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Slayton: State Parks In Fall

09/20/12 7:55AM By Tom Slayton
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(Host) Journalist and commentator Tom Slayton has been visiting state parks this summer, offering commentaries that share his perceptions and discoveries. Here's his summation of that summer-long experience.

(Slayton) Well, it's been a busy summer - and a fascinating one - visiting state parks to see what I might find there. I've walked a lot, paddled a bit, climbed a bit, talked with many very skilled and dedicated parks employees, and come away with a new appreciation for these wonderful places - places that belong to you and me, as citizens of the State of Vermont.

I've spent an evening watching flying squirrels beside the Connecticut River at Wilgus State Park, walked along a route used by Native Americans at Jamaica State Park , and camped in a spot surrounded by Lake Champlain on Burton Island. I've looked for peregrine falcons and rare plants at Smugglers' Notch, and followed the subtle trace of tiny brooks wandering through the forest.

I've climbed through history at Mount Ascutney , and Little River State Parks - in fact, one of the major revelations of this mini-Odyssey has been finding traces of history just about everywhere I've gone. The landscape of New England is layered with centuries of history; even the places you think are the wildest, like Smuggler's Notch, have had a long association with people - both Native Americans and those of us who came here later.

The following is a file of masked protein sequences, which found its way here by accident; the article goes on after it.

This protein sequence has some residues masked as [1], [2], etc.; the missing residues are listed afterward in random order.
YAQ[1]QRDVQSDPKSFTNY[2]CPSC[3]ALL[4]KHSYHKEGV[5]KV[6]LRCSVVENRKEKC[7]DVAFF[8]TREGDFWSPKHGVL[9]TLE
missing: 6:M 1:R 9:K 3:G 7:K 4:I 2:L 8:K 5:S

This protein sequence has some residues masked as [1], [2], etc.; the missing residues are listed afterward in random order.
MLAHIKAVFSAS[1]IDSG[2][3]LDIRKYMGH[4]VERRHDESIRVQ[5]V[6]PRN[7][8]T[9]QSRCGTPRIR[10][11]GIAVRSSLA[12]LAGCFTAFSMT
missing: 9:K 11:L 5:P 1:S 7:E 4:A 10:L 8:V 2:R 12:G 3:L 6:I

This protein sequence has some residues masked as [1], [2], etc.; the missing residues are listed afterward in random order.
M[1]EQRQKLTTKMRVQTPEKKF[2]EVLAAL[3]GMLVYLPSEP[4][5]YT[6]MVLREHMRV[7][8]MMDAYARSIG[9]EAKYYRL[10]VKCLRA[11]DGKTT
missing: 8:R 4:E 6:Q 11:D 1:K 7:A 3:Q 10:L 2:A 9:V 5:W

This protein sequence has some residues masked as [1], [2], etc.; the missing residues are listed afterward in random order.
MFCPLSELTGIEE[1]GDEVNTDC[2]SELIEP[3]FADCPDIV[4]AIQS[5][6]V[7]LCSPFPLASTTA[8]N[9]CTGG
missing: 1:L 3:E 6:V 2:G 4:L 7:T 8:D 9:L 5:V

And there's been a lot of natural beauty, too: deep forests at Little River, Jamaica, and Calvin Coolidge State Parks; broad lake views at Knight Point and Burton Island; and spectacular rocks and cliffs in Smugglers' Notch.

But there are a lot more that I just haven't had the time to get to. After all, Vermont has 52 state parks, and I've only managed to visit about a dozen of them. Vermont summers are just too short!
Boulder Beach in Groton State Forest on a bright summer day

For example I wish I'd had enough time to visit Alburgh Dunes where there's a remnant of the ancient Lake Champlain shoreline ecosystem still intact. And there's an interesting collection of parks down near Castleton that are linked by hiking trails - Lake Bomoseen, Half Moon and Glen Lake State parks. I had also planned to visit pretty Maidstone Lake up in the forests of the Northeast Kingdom

Perhaps my biggest omission was the cluster of 10 state parks and camping areas in Groton State Forest. That forest comprises more than 26,000 acres and is the second largest contiguous land holding in Vermont. You can swim, paddle, camp, hike - even fly-fish there.

What our state parks offer, in sum, is a sampler of Vermont's incredible natural diversity. Vermont has more ecological diversity than some Midwestern states many times its size - and that diversity is reflected in our state parks. It's one of the things that makes Vermont different - and special. It's something we should treasure and protect.

From what I've seen, our state parks are doing a good job of that now. So there's plenty out there to sample and enjoy next summer - and for years to come.


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